On August 10, 1628, the Swedish warship Vasa departed on her maiden voyage. Unfortunately, after sailing just 1,400 yards, she sank to the bottom of Stockholm harbor. The vessel remained beneath the surface until 1961, when she was raised with her hull almost fully intact.
Since then, Vasa has become a museum exhibit attracting tens of millions of visitors.
Construction and design of Vasa
Vasa was laid down at the royal shipyard in Stockholm, Sweden in 1626 and launched the following year. The warship boasted a displacement of 1,210 tonnes, and was armed with an astounding 64 guns, including forty-eight 24-pounders, eight 3-pounders, two 1-pounders and six stormstycken (howitzers). This armament was located on two gundecks, with a shallow hold below.
Vasa also had a complement of 145 sailors and 300 soldiers.
In the summer of 1628, Söfring Hansson, the captain responsible for supervising construction, wanted to demonstrate Vasa‘s stability for Vice Adm. Clas Larsson Fleming. The test saw 30 men run back and forth along the upper deck, making the warship roll from side to side. Worried this would cause the vessel to capsize, Fleming ordered the test be stopped.
Like other ships of the era, Vasa was highly decorated with sculptures displaying the authority, prestige and pride of the Swedish monarchy and Navy, while also intimidating and taunting the country’s enemies. These figures were almost all sculpted in Dutch grotesque style and depicted mermaids, sea monsters, griffons and lions, as well as figures from Roman and Greek antiquity.
Some of the identified figures include Hercules, who appeared as both his younger and older self. On each side of the beakhead, Roman emperors, such as Tiberius to Septimius Severus, were also depicted. King Gustavus Adolphus, was shown as a young boy with blond hair and a griffon on either side, representing his father, Charles IX.
These figures were all painted in bright colors, and paint residue has been found on the hull of the warship.
Sinking of Vasa
On August 10, 1628, Vasa departed on her maiden voyage. The weather was calm, with a light southwest breeze. The warship had four sails set and her gun ports open, ready to fire a salute as she departed Stockholm.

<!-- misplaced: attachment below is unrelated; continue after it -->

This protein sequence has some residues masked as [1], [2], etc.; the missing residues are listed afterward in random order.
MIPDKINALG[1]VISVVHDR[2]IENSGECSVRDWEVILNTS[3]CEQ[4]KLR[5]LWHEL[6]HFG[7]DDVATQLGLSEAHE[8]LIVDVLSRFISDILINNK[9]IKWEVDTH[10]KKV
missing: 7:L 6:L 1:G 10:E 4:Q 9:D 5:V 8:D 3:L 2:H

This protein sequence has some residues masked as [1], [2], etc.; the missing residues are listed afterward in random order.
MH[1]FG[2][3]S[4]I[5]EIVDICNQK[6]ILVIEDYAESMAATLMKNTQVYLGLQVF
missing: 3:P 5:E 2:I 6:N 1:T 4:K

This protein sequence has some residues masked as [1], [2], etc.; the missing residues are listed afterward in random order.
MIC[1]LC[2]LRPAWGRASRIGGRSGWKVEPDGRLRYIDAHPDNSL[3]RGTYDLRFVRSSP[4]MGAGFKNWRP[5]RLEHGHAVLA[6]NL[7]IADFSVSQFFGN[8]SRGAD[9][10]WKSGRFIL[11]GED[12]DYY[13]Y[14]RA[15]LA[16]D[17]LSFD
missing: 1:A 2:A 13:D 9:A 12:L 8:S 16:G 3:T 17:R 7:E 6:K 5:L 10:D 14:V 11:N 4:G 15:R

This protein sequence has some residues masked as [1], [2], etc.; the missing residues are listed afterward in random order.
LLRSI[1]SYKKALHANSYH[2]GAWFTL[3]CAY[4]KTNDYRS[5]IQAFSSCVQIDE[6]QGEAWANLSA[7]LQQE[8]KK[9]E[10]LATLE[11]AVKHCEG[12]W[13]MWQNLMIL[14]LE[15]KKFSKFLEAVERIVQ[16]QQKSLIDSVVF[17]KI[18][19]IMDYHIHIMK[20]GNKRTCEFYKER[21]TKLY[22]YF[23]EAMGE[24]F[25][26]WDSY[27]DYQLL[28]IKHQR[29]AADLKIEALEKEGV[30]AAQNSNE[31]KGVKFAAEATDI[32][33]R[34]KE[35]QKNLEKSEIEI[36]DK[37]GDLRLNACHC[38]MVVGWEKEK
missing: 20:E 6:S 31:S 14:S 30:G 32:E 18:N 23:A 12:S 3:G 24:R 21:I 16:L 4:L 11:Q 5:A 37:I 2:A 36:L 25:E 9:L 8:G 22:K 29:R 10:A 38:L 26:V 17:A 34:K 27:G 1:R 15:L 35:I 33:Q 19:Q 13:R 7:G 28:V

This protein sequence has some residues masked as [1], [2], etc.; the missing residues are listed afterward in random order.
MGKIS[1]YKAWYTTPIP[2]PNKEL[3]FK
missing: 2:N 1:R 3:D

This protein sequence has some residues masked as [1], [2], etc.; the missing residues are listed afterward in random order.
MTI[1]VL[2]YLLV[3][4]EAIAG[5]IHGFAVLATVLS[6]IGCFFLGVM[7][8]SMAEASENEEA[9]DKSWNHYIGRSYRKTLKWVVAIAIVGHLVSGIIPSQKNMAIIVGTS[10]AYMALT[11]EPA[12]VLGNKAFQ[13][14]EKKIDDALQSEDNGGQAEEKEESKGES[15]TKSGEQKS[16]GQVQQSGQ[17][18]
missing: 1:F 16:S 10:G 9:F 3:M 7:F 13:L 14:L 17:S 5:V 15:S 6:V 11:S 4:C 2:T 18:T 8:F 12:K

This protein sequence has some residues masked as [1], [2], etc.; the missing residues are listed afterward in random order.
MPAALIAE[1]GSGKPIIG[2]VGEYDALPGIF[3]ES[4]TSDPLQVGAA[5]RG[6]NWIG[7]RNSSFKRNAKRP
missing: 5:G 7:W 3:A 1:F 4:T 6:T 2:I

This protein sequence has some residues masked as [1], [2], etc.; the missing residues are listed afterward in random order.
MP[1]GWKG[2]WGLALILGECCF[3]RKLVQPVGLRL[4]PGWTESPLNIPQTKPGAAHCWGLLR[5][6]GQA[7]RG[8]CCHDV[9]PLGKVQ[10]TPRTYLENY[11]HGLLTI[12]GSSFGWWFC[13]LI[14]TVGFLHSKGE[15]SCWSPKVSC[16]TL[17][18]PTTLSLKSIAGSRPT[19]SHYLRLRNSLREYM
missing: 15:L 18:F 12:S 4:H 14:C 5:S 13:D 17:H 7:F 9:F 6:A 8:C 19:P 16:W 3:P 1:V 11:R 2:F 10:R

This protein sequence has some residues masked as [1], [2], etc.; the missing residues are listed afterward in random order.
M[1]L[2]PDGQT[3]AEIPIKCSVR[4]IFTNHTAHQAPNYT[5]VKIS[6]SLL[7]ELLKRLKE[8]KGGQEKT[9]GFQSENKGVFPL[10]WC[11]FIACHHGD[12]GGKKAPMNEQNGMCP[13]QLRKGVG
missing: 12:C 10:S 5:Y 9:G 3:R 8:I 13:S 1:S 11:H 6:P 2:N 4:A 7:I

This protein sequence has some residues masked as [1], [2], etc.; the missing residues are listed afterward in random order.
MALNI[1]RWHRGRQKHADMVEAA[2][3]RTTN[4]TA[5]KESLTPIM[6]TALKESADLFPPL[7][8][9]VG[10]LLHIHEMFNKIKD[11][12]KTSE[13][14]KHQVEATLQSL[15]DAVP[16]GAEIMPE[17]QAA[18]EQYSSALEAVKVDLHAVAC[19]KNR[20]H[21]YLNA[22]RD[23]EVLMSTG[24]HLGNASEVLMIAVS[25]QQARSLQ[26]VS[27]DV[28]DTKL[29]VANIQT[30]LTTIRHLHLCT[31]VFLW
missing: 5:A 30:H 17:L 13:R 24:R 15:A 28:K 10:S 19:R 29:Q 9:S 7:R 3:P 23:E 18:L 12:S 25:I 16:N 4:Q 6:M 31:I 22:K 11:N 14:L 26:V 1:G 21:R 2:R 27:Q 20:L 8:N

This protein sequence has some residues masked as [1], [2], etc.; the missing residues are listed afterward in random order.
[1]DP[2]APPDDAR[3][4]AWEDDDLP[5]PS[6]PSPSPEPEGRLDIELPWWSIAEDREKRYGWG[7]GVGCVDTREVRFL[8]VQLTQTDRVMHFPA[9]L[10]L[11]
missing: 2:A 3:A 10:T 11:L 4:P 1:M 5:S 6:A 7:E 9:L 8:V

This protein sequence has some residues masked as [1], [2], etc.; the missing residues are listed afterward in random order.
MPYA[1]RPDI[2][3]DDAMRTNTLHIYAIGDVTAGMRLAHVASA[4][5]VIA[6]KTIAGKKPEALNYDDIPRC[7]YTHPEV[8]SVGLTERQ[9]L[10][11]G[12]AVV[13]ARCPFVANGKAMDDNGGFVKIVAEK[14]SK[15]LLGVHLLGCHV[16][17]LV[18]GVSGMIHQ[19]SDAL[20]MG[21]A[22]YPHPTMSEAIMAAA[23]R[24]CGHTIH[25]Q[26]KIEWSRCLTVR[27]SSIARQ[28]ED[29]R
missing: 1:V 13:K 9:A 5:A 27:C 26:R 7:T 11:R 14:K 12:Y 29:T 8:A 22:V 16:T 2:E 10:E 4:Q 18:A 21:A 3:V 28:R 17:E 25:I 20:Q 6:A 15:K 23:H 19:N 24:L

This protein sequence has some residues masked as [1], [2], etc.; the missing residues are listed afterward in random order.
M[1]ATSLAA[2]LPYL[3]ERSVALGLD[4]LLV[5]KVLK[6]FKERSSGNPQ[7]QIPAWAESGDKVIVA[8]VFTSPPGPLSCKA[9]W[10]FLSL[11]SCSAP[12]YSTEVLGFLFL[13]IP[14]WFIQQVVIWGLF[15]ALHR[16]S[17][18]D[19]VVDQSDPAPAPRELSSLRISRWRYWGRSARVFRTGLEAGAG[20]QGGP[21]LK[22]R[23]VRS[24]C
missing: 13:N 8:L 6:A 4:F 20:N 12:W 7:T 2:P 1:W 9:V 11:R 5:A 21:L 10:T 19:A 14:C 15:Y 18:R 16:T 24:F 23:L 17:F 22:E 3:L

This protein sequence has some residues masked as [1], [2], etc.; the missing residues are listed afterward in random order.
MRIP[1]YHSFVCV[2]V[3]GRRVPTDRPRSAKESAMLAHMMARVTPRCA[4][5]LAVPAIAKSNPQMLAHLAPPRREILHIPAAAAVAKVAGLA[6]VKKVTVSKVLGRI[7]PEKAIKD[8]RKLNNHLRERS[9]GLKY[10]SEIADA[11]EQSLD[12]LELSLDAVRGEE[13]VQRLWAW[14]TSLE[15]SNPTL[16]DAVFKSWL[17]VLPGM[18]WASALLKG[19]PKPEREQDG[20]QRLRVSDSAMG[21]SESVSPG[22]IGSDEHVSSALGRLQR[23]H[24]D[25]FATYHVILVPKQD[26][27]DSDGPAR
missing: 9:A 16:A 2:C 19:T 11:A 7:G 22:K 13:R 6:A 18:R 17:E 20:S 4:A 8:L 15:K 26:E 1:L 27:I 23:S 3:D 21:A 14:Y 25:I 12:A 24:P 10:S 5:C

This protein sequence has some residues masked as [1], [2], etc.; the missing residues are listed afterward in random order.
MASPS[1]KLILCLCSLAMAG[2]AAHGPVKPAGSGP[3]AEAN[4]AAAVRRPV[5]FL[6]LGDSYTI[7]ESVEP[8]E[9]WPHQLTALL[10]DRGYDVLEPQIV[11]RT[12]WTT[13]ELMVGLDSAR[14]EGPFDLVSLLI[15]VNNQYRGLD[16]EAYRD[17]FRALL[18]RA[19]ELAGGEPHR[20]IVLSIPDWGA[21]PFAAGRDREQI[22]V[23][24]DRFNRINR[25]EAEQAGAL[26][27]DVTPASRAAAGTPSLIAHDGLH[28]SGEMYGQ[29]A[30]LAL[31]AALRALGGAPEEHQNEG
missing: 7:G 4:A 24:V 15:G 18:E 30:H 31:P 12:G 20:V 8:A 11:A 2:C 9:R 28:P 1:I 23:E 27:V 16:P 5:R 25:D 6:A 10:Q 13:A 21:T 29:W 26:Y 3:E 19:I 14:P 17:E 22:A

A gust of wind suddenly filled Vasa’s sails, and she heeled to port. The vessel righted herself when her sheets were cast off, but a stronger gust pushed the ship to port. As the gun ports were open, water began to rush into the lower gundeck, filling the hold. Vasa began to sink in view of a crowd estimated to be in the hundreds of thousands. While other boats in the harbor tried to help, 30 sailors died during the catastrophic event.
The king said the sinking was the product of “imprudence and negligence” and wanted those responsible punished. An inquest, with a tribunal of members of the Admiralty and Privy Council, took place in September 1628. No one was ultimately punished, with the blame falling on the original and deceased shipbuilder, Henrik Hybertsson.
The reason for the sinking, as later discovered through research, was that Vasa had little stability. The ship had a high center of gravity compared to her center of buoyance, which saw little force needed to put the vessel on her side. The reason for this issue was the hull’s construction. Vasa had decks that were ultimately higher than necessary. The guns onboard were also extremely heavy, making up five percent of the ship’s total displacement.
Vasa was also built using Swedish feet (29.69 cm) and Amsterdam feet (28.31 cm) by different teams. The use of these different measurements led to the port side being heavier. With it weighing more, the ship’s high center of gravity, the weight of her guns and her having her gun ports open allowed water to rush in, Vasa was seemingly doomed.
Recovering the wreck
Attempts were made to raise Vasa within days of her sinking. Early attempts by Ian Bulmer, an English engineer, successfully righted the warship, although she rema
After being lost for centuries, the wreck was rediscovered in the late 1950s, and efforts were made to raise Vasa. Over the course of two years, divers dug six tunnels under the ship, with steel cable slings cradling the hull, allowing the wreck to be pulled up. Between August and September 1959, 18 lifts were made, seeing Vasa raised from a depth of 105 to 52 feet.
The divers then prepared for the final lift. The gunports were closed, and the holes were plugged. After about two weeks of work, Vasa was raised from the water, drained and towed to the dry dock.
Vasa as a museum ship
Between 1961-88, Vasa was placed in a temporary facility called the Wasavarvet – or the Vasa Shipyard. It acted as both a museum for visitors and a workplace for researchers and conservationists.
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In 1981, the Swedish government made plans to build a permanent museum. Work began in 1987, with Vasa moving to her new home the following year. The museum was officially opened in 1990 and has since seen millions of visitors.